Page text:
THUNDERBEAN THURSDAY
May 1, 2014 posted by Steve Stanchfield

“The Kool Penguins” (1935) and Other Smoking Hot Cartoons

Just a quick note: I think it’s important to share the history of animated films if you’re lucky enough to be able to. It seems a huge shame to me that so many films exist and are so hard to see. One of the continuing missions of Thunderbean Thursday (and Thunderbean as a tiny company for that matter!) is to at least make many of these rare films available. I’ll never be under the assumption that this somehow makes the world a better place or anything, but it does allow many things to at least be seen – and for history to be more accessible. If you had worked on one of these films more than half a century ago, I think you’d smile hearing that someone enjoyed your work all this time later.


One of the oddest animated short advertising films ever made is the 1935 Kool Penguins cartoon, produced for Brown and Williamson, a subsidiary of the British American Tobacco Company. The film was made by Audio Productions in New York, who also made the wonderfully bizarre Once Upon a Time (1936). Never has a cartoon made smoking look so appealing and friendly.

kool-cigsKool was the first American Menthol brand. The penguin cartoon mascot of course (‘Willie’) is representing the ‘arctic menthol coolness’ . It’s the first character to be directly associated with a smoking brand, but far from the last. It’s hard to say if cartoon characters have a big impact on people smoking. I did smoke briefly in High School myself, but I could never attribute that to my great love of Popeye.

The film tells the story of refugee penguins leaving their home under threat of being skinned to go work in the Kool Cigarette factory in Louisville, Kentucky. They almost instantly adapt to their new factory jobs; one wonders how the company operated before they arrived. On their way across the ocean to the states, they notice that New York is feeling down in the dumps under a very ‘happy’ sun. Note taken.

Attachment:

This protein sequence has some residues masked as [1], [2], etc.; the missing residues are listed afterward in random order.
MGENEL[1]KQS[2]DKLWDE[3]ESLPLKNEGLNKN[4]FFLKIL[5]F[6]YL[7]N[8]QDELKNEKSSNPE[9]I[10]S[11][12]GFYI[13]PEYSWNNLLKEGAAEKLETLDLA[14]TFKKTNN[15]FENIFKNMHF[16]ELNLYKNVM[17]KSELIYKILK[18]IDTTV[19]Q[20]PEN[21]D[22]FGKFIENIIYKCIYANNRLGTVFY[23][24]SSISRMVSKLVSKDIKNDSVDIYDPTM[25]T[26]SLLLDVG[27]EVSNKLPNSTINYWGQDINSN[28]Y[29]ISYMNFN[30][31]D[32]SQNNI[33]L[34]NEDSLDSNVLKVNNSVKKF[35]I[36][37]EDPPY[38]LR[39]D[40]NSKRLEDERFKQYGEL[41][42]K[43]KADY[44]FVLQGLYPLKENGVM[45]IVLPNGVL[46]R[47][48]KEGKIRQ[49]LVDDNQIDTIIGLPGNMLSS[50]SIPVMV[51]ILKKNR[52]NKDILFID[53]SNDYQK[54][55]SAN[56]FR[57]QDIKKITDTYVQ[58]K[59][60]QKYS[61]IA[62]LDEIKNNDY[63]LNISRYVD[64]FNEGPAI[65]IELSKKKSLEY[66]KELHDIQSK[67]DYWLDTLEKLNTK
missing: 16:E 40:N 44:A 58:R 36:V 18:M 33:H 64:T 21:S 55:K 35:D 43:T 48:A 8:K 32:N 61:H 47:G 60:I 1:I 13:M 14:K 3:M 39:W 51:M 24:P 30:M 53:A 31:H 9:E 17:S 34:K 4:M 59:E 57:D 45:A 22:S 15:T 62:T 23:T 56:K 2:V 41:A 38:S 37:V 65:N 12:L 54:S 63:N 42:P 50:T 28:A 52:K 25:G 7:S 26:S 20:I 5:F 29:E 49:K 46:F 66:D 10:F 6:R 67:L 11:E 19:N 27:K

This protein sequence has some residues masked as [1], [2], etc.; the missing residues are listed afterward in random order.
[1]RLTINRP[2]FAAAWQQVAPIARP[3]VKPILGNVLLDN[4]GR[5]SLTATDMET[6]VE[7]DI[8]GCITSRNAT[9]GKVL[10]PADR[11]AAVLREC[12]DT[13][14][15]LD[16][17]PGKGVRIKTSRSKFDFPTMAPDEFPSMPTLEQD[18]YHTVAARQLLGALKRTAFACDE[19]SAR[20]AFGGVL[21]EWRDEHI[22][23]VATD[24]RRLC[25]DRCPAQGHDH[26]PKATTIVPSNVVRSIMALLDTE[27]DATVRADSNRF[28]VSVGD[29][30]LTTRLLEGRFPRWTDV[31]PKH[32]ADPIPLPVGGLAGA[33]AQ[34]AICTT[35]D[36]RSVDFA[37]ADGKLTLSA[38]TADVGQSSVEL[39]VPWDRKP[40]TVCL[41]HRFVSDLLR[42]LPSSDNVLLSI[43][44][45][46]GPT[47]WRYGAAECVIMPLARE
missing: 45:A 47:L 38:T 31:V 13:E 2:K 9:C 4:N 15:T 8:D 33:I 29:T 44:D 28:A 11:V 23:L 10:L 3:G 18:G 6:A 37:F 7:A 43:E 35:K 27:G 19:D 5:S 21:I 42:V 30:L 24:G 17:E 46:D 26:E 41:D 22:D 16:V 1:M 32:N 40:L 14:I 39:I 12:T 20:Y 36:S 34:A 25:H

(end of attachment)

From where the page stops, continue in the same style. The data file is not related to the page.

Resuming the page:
By the end of the cartoon, New York is a happy place to be once again, and to top off the evening’s events, the statue of liberty even gets a lesson in coolness.

It’s difficult to watch the cute little penguins literally snow cover the city with cigarettes. In a more informed time, there are things about this film that are both completely charming and sad all at once. Having lost my mother this year largely due to smoking, it is especially sad to think that children were led to believe the casual enjoyment of cigarettes was an experience similar to delicious candy.

I do wish I had a 100% complete copy. This version appears on Cultoons, Volume 1, and was available though the generosity of the continually essential Mark Kausler. I’m aware of at least one more print that is more complete with titles, but I have yet to see it. It resides in New York, and I hope to someday find something so ‘cool’ to trade that the longtime collector who has it will finally let me borrow it. What I do know is that former (and later) Fleischer animator John Walworth directed the film. It looks to me like a mix of experienced and much less experienced animators on the picture, with some shots timed very well, while others are bizarre at best.